Magazine article Geographical

Once Bitten, Twice Shy: The Worst Rabies Epidemic in Living Memory on the Indonesian Island of Bali Has Left 120 People Dead and Led to the Culling of Thousands of Dogs. Following Several Failed Attempts to Stall the Lethal Disease, an Unlikely Heroine Has Managed to Convince the Government That Prevention Is Better Than Cure

Magazine article Geographical

Once Bitten, Twice Shy: The Worst Rabies Epidemic in Living Memory on the Indonesian Island of Bali Has Left 120 People Dead and Led to the Culling of Thousands of Dogs. Following Several Failed Attempts to Stall the Lethal Disease, an Unlikely Heroine Has Managed to Convince the Government That Prevention Is Better Than Cure

Article excerpt

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Traditional Balinese treatments for dog bites have a certain romantic appeal: 'Eat some rice, spread the last mouthful on your wound and give it to the dog: you'll get better and he'll never disturb you again'; 'Rub red chili into the bite until it hurts.' Although prevention is always better than cure: 'When a dog wants to bite you, grip your tongue between your teeth and grin, and the dog will surely shy away.' But with the island in the grip of the worst rabies epidemic in living memory--with more than 120 deaths recorded since November 2008--locals are going to need more than folklore to keep them safe.

As the epidemic took hold, with dozen of victims identified, the local media began to point the finger at Western expatriates importing pure-breed dogs from next-door Java. But as the death toll mounted, and with the Bali nightclub bombings of 2002 and 2005 still fresh in the collective mind, others chose the darker theory of extremist Islamic bioterrorism. The reality is more banal.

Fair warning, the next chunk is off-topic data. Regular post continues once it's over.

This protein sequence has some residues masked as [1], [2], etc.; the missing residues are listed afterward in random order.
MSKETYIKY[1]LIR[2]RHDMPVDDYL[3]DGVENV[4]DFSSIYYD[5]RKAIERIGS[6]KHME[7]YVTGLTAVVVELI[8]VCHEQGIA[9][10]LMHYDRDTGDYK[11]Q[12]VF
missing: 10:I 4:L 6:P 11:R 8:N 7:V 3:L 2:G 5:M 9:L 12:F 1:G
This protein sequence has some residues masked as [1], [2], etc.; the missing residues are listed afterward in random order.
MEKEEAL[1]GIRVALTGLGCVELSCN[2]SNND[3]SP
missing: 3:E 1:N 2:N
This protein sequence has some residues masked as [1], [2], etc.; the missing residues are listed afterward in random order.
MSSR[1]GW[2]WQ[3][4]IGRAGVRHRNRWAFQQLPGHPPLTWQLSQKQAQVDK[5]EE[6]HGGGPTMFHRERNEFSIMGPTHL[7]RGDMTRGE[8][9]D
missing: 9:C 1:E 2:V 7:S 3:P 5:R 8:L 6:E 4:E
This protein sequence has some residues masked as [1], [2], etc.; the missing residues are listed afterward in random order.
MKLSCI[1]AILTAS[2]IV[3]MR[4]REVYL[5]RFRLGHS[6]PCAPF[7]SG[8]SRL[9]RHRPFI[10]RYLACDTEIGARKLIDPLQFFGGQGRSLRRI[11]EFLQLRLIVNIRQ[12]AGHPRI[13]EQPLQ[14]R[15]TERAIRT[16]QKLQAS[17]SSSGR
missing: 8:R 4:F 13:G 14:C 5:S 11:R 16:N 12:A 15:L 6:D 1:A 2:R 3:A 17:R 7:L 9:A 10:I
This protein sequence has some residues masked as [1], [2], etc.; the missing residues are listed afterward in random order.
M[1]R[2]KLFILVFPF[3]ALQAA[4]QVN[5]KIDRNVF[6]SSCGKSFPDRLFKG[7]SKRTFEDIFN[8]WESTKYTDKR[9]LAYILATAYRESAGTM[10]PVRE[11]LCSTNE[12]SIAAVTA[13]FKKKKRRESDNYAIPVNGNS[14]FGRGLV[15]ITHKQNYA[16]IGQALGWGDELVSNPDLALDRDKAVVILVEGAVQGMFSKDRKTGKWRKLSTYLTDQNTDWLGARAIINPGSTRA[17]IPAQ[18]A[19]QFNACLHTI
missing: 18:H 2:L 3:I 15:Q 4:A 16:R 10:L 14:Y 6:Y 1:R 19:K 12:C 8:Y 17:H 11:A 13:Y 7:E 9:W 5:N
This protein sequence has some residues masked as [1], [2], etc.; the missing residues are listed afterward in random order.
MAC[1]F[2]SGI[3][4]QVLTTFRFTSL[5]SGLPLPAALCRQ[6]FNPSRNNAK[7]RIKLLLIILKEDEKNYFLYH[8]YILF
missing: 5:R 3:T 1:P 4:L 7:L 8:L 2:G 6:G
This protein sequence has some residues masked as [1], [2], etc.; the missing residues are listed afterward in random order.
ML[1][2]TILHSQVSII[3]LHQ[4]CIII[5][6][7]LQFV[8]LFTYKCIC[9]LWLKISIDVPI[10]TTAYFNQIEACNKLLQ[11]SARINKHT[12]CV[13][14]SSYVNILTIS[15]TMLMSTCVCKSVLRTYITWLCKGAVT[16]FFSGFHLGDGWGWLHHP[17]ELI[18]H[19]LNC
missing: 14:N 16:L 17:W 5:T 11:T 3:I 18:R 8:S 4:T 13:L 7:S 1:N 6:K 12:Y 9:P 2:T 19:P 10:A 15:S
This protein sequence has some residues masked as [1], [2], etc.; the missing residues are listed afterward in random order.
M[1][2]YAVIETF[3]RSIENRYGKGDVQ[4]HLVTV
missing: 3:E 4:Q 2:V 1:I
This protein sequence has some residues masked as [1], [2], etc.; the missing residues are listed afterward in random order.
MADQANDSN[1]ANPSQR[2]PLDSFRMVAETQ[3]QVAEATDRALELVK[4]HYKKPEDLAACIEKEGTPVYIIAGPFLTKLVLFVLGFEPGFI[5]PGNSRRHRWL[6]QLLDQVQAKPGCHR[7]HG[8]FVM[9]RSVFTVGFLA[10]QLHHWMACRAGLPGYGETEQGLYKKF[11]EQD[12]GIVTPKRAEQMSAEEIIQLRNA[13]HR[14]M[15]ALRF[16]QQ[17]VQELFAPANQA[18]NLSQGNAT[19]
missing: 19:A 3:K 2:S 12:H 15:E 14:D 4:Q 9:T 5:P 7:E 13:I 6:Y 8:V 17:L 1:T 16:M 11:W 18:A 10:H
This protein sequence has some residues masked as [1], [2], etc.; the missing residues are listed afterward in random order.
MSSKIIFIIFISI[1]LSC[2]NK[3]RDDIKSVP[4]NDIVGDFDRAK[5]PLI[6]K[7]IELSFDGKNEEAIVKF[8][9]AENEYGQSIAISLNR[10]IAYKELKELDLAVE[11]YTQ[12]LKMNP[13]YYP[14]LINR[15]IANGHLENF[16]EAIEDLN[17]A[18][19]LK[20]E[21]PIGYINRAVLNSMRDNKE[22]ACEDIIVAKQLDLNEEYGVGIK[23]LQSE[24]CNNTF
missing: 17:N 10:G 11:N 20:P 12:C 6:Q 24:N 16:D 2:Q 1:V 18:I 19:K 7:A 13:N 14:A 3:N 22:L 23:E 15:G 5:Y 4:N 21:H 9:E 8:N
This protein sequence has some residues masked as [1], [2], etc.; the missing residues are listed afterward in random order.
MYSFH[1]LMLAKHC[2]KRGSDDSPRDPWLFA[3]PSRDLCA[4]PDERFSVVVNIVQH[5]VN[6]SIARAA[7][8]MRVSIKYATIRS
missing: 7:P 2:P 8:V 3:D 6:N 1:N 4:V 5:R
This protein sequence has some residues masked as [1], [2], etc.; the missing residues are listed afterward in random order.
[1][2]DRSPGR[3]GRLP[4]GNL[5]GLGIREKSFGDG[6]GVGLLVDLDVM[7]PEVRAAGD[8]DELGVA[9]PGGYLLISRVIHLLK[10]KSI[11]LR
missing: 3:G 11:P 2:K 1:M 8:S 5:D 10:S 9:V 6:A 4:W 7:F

In May 2008, a 32-year-old taxi driver named Thomas Aquino emigrated from the eastern Indonesian island of Flores to the famed Bali beach resort of Kuta in search of work. Accompanying him was a friend, Freddy, who has never been fully identified, and Thomas's dog, which, unknown to them both, was incubating the rabies virus.

A few months later, the dog attacked Freddy and Thomas; within days it had also bitten a passing three-year-old Balinese boy named Ketut Tangkas. By the following January, Thomas was dead and Freddy had disappeared. Ketut, too, had passed away, his father's frantic calls to hospitals for the life-saving immunoglobulin and post-exposure rabies vaccine having fallen on disbelieving ears.

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And why would anyone have listened to a three-year-old's distressed father? After all, it had been centuries since rabies had reared its ugly head on an island paradise better known for its smiles and surf.

DETERMINED DISEASE

Paul Burton, a 34-year-old British nurse on holiday in Indonesia, was bitten by a dog while motorbiking around Lake Batur in the Balinese highlands in February last year. 'I had been pre-vaccinated against rabies in England, so although I knew there was a reasonable chance the dog was rabid, I wasn't particularly worried at first,' he says. 'When I got to the next village, I scrubbed the wound with some borrowed clothing detergent and bottled water. There wasn't any iodine, so I bought a bottle of 80 per cent arak [palm alcohol] and doused [the wound] in that until I couldn't feel it anymore. That was the easy part.'

Rabies is a slow, clever, determined disease. As it sets in, sufferers experience an extreme fear of light and moving objects, of noise, water and wind. Convulsions, excessive saliva production and severe psychotic episodes follow. Dogs often embark on a biting rampage.

From the bite site, the virus winds its way through nerves at two millimetres per hour, heading for the spinal cord and, eventually, the brain. Incubation can last from a few days to several years, but three to 12 weeks is more common. Once it has gained a foothold in the brain, it's 100 per cent fatal.

Burton knew that he had to receive the first of three VAR post-bite vaccinations in the next 24 hours or he could die. The nearest clinic was 40 minutes away. 'I rode off an hour later for the clinic,' he continues. 'When I got there, they told me that they were out of VAR and advised me to try the clinic in Kintamani. They were out, too. Next, I was sent to a district hospital. They had also run out, and I waited for five hours while a car made the round-trip--which I paid for--to the general hospital in Denpasar to collect my first dose. They cleaned the bite, gave me my first shot, and sent me on my way.'

But it didn't end there. 'When I went to the general hospital in Denpasar seven days later for my second shot, they didn't have any VAR in stock,' Burton says. …

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